Arthur Miles, the 16-year-old youth who admitted taking part in the ambush slaying of a pizza delivery man last April, was convicted of first-degree murder in Prince George's County last night, despite his contention that the pistol used in the killing fired accidentally.

Miles, tried as an adult, was one of two persons charged in the death of Domino's Pizza employee Carl A. Krogmann, 25, of Bethesda.

Police said the second suspect, Roland H. Jeter, 18, ordered a pizza by telephone April 7 to lure the delivery man to an unoccupied house in Largo, where Jeter and Miles waited to rob him at gunpoint.

In a Circuit Court trial that began Tuesday, Miles's attorney, David Simpson, followed a strategy he hoped would result in convictions only for involuntary manslaughter or second-degree murder.

Had Simpson succeeded, his client would have faced a sentence of up to 30 years in prison.

With last night's verdict, Miles, son of a District police officer, faces a possible life term.

He was jailed pending sentencing Oct. 1.

"We feel very sorry for the Miles family, but were also very happy that justice was done," said Krogmann's father, Charles.

The case gained wide attention after Miles and Jeter were arrested, when District Court Judge Gerard Devlin allowed Miles to be released on $75,000 bond, pending the outcome of his trial.

Angered by the move, Krogmann's family launched a much-publicized campaign for Devlin's ouster.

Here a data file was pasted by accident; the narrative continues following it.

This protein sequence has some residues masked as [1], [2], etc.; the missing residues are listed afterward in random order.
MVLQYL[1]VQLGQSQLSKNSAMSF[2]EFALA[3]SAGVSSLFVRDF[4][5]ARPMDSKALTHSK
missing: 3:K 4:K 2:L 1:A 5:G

Circuit Court Judge Jacob S. Levin subsequently revoked Miles's bond. But the Maryland Court of Special Appeals ordered it restored last month, ruling that Levin appeared to have been influenced by public opinion.

Because Miles confessed to police after his April 9 arrest, Simpson's best hope in the case was to avoid a life sentence for his client by convincing the jury that he was guilty of second-degree murder or involuntary manslaughter, but not first-degree murder.

Achieving that goal meant he had to successfully argue two points: that the gun had gone off in Miles's hand accidentally, and that the shot fired before the planned armed robbery actually had begun.

Miles testified Wednesday that the gun went off accidentally as he was moving to surprise Krogmann.

The jury, apparently believing him, acquitted him of first-degree premeditated murder.

But Simpson also had to raise doubts in jurors' minds about whether an attempted armed holdup was in progress when the gun went off.

Under Maryland law, if the jury found that Krogmann died while the victim of an armed robbery attempt -- or any felony -- Miles stood to be convicted of first-degree felony murder, even if he did fire the shot by accident.

In response to this, Simpson said that neither Miles nor his alleged accomplice had had a chance to demand money from Krogmann before the pistol went off.

He argued that the planned holdup never advanced beyond the conspiracy stage, and noted that conspiracy is not a felony in Maryland.

But the jurors apparently decided that the conspiracy ended and the attempted robbery began when Miles and Jeter allegedly entered the unoccupied and began waiting for the delivery man.

They convicted Miles of first-degree felony murder, attempted armed robbery, conspiracy and two handgun charges.

Jeter, 18, is scheduled for trial next month.